- For-profit chain works with feds on phase-out plan
- Major for-profit chain faces bankruptcy as feds turn up heat
- Corinthian's failure could cost the federal government $1.2 billion
- Corinthian's failure (and U.S. role in it) fuels for-profit critics
- Corinthian Colleges contemplates sale amid declining enrollment and revenue
Corinthian's Dismantling Begins
(Update: On Monday Corinthian Colleges released the full text of the operating agreement it reached last week with the U.S. Department of Education. The document includes a list of which campuses and online programs the company hopes to sell. Those not listed will be closed.)
The U.S. Department of Education and Corinthian Colleges agreed late Thursday to a plan to close or sell the for-profit provider's 107 campuses and online programs. It remained unclear which of the company's Everest, Heald and WyoTech chains will be sold.
The department said it would release $35 million in financial aid to keep the cash-starved Corinthian afloat throughout the process.
The money will be used solely for educational activities, according to a statement from the department. That means student refunds and payroll expenses, not shareholder dividends or legal fees. And the feds will need to sign off on how the money is used.
The company said it will put 85 of its U.S. campuses up for sale, with any deals to be completed within approximately six months. A dozen will close gradually. Its Canadian campuses are also for sale.
Corinthian, which enrolls 72,000 students, will hire a department-approved monitor to oversee the plan's execution.
The company agreed to tell all students at campuses that are being closed about a "teach out" option, giving them the choice to complete their studies. The for-profit will also give refunds to students in a "number of circumstances," the department said. The feds and Corinthian will work together to create a reserve fund of $30 million for those refunds.
Few details of the agreement were released. The department said the plan for specific campuses and programs will be available on July 8, when it goes into effect.
"This agreement allows our students to continue their education and helps minimize the personal and financial issues that affect our 12,000 employees and their families," said Jack Massimino, the company's chairman and CEO, in a written statement. "It also provides a blueprint for allowing most of our campuses to continue serving their students and communities under new ownership."
Students presumably will be able to stay enrolled at Corinthian campuses that are to be sold, although the releases did not offer specifics about how that option might play out.
The company will immediately halt enrollments at campuses that are being closed -- and at all locations until July 8, Corinthian said. Campuses that are on the block will provide required notifications to students. The company's continued enrollment of students has been hotly contested, including by Senate Democrats.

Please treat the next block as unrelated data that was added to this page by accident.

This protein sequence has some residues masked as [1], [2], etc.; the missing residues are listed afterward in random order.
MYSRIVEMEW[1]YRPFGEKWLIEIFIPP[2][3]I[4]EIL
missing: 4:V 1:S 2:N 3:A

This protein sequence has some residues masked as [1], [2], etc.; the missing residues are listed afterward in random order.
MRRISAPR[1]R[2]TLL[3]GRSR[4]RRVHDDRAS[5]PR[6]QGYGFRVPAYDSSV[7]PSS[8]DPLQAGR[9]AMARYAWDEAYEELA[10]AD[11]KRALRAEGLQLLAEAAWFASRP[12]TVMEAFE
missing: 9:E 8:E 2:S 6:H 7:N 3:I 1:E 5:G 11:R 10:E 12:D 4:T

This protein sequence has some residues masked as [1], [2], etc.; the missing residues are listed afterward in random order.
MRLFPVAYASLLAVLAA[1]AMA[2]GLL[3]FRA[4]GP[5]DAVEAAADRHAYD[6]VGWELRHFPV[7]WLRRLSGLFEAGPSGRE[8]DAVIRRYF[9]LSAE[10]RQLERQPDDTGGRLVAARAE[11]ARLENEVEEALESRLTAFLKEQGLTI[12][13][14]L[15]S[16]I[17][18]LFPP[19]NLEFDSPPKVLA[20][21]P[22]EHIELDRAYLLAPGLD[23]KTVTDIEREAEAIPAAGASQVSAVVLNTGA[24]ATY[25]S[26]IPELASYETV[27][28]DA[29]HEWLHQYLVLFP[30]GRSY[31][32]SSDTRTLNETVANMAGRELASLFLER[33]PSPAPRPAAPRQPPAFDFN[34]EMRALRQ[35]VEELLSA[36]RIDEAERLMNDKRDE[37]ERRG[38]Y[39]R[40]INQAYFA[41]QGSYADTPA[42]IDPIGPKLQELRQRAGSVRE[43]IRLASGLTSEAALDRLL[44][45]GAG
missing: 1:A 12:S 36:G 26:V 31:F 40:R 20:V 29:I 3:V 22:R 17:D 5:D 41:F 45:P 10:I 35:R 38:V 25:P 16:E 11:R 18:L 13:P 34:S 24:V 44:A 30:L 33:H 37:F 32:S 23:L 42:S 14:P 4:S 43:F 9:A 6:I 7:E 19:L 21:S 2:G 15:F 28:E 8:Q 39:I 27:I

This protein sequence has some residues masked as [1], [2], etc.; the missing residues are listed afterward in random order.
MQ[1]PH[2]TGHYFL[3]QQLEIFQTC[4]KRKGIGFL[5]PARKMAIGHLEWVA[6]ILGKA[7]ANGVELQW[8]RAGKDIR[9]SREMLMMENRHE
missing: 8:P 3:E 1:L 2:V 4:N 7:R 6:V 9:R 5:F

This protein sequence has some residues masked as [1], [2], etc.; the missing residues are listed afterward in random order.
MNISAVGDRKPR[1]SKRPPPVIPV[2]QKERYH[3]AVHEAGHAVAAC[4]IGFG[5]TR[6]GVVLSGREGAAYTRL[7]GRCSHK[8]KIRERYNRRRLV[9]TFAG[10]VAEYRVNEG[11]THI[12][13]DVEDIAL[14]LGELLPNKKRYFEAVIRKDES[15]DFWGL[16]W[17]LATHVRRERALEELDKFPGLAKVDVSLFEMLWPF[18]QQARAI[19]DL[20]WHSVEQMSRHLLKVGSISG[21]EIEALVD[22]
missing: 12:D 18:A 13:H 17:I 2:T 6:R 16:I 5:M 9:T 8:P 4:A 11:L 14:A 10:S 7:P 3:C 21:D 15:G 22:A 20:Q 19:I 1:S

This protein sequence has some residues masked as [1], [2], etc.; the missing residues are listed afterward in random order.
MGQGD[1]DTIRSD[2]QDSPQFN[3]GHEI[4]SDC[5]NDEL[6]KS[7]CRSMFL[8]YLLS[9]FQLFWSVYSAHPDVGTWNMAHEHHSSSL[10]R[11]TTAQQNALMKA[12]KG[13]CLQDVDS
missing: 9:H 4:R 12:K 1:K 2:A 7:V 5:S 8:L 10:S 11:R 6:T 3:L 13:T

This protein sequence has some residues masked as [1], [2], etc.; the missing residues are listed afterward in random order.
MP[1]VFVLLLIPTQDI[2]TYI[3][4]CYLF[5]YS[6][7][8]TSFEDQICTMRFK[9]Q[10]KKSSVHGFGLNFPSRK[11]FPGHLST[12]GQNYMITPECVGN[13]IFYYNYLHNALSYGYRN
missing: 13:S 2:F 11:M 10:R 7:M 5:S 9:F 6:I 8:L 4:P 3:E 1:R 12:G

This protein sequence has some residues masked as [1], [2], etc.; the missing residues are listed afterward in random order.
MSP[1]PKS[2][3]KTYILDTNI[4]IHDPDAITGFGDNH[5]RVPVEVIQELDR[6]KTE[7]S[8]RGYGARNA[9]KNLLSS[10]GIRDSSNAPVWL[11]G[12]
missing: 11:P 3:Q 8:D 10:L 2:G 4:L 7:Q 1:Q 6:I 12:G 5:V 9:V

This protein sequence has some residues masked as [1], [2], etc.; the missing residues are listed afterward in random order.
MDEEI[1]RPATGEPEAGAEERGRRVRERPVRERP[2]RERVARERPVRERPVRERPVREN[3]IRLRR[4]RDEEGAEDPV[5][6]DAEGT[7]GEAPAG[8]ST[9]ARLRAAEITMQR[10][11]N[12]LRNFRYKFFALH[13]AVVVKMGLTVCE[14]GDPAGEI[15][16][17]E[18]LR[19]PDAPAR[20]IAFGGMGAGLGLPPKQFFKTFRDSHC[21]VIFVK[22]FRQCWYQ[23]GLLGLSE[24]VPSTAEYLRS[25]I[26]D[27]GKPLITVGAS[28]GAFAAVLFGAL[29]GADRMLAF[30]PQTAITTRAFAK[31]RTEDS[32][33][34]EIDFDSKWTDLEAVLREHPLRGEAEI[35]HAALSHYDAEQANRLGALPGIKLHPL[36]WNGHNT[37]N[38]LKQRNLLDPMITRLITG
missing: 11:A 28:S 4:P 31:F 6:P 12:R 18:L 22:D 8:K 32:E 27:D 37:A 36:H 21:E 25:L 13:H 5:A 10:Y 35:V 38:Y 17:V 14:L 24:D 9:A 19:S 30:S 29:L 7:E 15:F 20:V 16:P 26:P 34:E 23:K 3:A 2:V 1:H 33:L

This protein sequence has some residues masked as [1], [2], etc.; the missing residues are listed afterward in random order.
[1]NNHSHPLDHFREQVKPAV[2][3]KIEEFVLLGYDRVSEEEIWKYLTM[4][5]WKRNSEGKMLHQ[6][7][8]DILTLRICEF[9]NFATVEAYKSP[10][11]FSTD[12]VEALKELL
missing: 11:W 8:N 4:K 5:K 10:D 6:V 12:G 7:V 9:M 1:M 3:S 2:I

“We have accepted an operating plan for Corinthian Colleges that will protect students’ futures and fulfill the department’s responsibilities to taxpayers moving forward,” Ted Mitchell, the under secretary of education, said in a written statement. “Ensuring that Corinthian students are served well remains our first and most important priority, and we will continue to work with Corinthian officials and the independent monitor on behalf of the best interests of students and taxpayers.”
Corinthian is facing a raft of federal and state investigations. Most revolve around allegations of inflated job-placement claims and deceptive marketing.
The struggling for-profit began to topple last month, when the department placed its finances on a tighter watch. The department also improvised by slapping a 21-day hold on all of the company's financial aid payments.
That move was due to the company's slow response to information requests from the department. Corinthian, however, has disputed that claim, saying it has worked hard to comply by answering a wide range of questions about 175,000 graduates.
Corinthian was already weakened by declining enrollments. The hold on payments pushed it beyond the brink. So the company and feds worked together on a preliminary plan to close or sell all of its campuses and programs. Negotiators blew past the feds' original deadline of July 1 for the final agreement.
Students can have federal loans discharged if their institution closes before they can complete their studies. In a recent legal filing Corinthian said the federal government was on the hook for more than $1.2 billion in loans if the for-profit shut down.
Consumer groups and a dozen Democrats in the U.S. Senate, led by Sen. Dick Durbin of Illinois, have pushed the department to either shut down most of the company's campuses or at least give students the option to leave programs that are being gradually phased out. They will likely be disappointed in the department's solution.
For example, Ben Miller, a senior policy analyst at the New America Foundation and former department official, has written about Corinthian's poor showing on "gainful employment" and student loan default metrics. Most campuses besides Heald lag badly under gainful employment measures, he said, and leave students in "perilous debt situations."
Advocates for the for-profit sector, however, had a different take. Noah Black, a spokesman for the Association of Private Sector Colleges and Universities, the industry's primary trade group, said the plan to sell most of Corinthian's campuses suggests many of the academic programs on those campuses were worth saving.
“The department has preserved long-term student access and opportunity to the overwhelming majority of Corinthian’s campuses," Black said via email. "The logical conclusion is that these campuses are providing students with quality career-focused education.”